How to win friends and #influence others
If you’re really serious about being a social media influencer, you can step up your game to have a chance at making some actual cash. That would likely entail building up a major presence across not just Instagram but other platforms, then putting together a media kit documenting those numbers plus your reader engagement rate, a description of your audience and brand, and details on what a company can expect from working with you.
But that’s relatively rare.
“That’s what outsiders think — that you’re going to wander around Indianapolis wearing cute clothes and drinking cute coffee and taking your photo, and make all this money,” says Shea. “But you really just have to love what you’re doing.”
That’s why Garcia got in the game. When she started her literary-centric account in February 2018, she wasn’t dreaming of one day getting free advance copies of books (that happens now). It was just a way to reach out to fellow lovers of the written word. “It seems like most influencers have their niche,” she says. “I love to read, I love to write, but I didn’t want to do a whole blog. I thought, ‘Instagram seems pretty cool.’”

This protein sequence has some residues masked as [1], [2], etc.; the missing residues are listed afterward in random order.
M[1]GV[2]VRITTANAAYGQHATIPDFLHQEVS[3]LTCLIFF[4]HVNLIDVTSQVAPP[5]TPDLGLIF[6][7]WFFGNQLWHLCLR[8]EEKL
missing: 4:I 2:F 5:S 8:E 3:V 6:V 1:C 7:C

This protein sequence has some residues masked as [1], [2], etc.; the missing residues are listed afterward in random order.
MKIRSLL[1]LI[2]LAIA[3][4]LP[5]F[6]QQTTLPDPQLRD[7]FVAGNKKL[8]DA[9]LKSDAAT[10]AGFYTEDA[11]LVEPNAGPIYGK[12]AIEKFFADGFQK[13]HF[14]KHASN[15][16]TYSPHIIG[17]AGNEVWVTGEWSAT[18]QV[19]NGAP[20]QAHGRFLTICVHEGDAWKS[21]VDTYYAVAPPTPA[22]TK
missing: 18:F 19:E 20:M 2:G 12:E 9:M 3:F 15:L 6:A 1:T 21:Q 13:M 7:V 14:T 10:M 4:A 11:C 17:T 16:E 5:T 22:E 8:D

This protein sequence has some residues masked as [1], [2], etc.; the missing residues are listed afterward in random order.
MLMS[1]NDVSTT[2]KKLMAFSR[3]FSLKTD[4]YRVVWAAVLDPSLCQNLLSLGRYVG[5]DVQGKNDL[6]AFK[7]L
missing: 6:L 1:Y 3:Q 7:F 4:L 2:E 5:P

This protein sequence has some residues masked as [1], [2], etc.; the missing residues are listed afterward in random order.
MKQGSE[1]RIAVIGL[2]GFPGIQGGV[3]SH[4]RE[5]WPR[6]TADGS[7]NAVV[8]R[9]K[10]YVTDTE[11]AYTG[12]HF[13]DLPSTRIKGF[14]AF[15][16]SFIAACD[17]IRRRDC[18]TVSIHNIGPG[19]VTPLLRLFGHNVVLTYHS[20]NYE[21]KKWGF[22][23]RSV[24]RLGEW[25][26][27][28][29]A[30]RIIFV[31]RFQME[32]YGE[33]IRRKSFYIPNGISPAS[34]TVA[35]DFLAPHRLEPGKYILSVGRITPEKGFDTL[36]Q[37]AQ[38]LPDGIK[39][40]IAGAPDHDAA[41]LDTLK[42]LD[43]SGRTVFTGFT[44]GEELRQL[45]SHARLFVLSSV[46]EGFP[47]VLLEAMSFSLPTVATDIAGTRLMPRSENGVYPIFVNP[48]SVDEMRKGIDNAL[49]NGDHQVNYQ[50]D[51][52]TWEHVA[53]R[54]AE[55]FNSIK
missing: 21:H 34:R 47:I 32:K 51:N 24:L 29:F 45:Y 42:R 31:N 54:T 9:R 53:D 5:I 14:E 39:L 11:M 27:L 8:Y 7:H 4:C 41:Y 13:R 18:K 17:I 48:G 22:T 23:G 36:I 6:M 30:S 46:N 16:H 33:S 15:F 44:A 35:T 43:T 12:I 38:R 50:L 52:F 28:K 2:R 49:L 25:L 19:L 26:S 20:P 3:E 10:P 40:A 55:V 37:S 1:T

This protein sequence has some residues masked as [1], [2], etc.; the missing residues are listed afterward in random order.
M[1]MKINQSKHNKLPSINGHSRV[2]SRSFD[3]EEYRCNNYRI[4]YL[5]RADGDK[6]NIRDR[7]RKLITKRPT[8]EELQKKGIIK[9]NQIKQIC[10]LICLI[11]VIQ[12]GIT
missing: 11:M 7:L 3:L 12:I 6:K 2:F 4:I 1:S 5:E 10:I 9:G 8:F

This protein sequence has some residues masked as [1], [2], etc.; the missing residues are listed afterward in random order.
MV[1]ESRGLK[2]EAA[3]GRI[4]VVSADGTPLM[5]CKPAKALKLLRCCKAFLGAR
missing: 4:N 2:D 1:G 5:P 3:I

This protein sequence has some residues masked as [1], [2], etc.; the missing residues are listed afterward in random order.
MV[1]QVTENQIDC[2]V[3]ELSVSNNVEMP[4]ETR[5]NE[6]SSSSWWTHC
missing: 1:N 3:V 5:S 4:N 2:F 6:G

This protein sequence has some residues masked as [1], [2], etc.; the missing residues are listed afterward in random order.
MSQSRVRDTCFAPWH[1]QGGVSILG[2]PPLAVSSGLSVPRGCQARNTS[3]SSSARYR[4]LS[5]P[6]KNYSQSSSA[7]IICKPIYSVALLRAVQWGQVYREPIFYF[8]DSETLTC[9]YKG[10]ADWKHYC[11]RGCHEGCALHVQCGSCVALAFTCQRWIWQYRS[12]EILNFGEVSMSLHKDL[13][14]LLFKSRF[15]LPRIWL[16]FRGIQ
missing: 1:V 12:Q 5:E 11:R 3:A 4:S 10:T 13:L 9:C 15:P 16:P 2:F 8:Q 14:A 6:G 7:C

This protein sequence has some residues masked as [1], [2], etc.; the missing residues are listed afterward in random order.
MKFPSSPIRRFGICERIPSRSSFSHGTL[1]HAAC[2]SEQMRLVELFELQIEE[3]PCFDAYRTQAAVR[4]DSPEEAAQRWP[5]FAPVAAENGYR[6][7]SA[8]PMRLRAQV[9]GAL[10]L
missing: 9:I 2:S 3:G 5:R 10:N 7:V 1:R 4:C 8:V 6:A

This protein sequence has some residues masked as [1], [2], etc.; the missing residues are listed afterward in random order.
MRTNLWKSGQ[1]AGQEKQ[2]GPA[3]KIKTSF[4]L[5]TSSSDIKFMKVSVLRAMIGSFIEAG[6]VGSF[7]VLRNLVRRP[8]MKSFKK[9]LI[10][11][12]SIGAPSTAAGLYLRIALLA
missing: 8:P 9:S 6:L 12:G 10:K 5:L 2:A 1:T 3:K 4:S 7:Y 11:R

Now, with 11,000 followers, she definitely considers herself an influencer. So many new books arrive from publishers, she can hardly keep up with them. And she’s gotten savvy about building her audience even more, like using the common influencer move of holding a drawing for a giveaway — the only requirement being that you follow her and engage with her by leaving a comment or liking a photo.
Other ways to build your Instagram audience, whether you aspire to be the next Kim, Kylie or Khloe, or just want to have fun with it:
be genuine. “That can mean editing the photo in a way you particularly like, or sharing books you particularly like, as opposed to what you think somebody else is going to like,” says Garcia. It can also mean throwing out the look-at-my-perfect-life Instagram clichés.
Shea posted a pic of herself at The Hi-Fi looking dead gorgeous but noted in the caption that the Indy music venue is one of only a few that doesn’t trigger her anxiety issues. She’s also dished about how certain antidepressants “WRECKED my skin” and complained of “cystic zits.” Yes, Instagram is still largely aspirational, like a copy of a glossy style magazine. But there’s something to be said for keeping yourself relatable.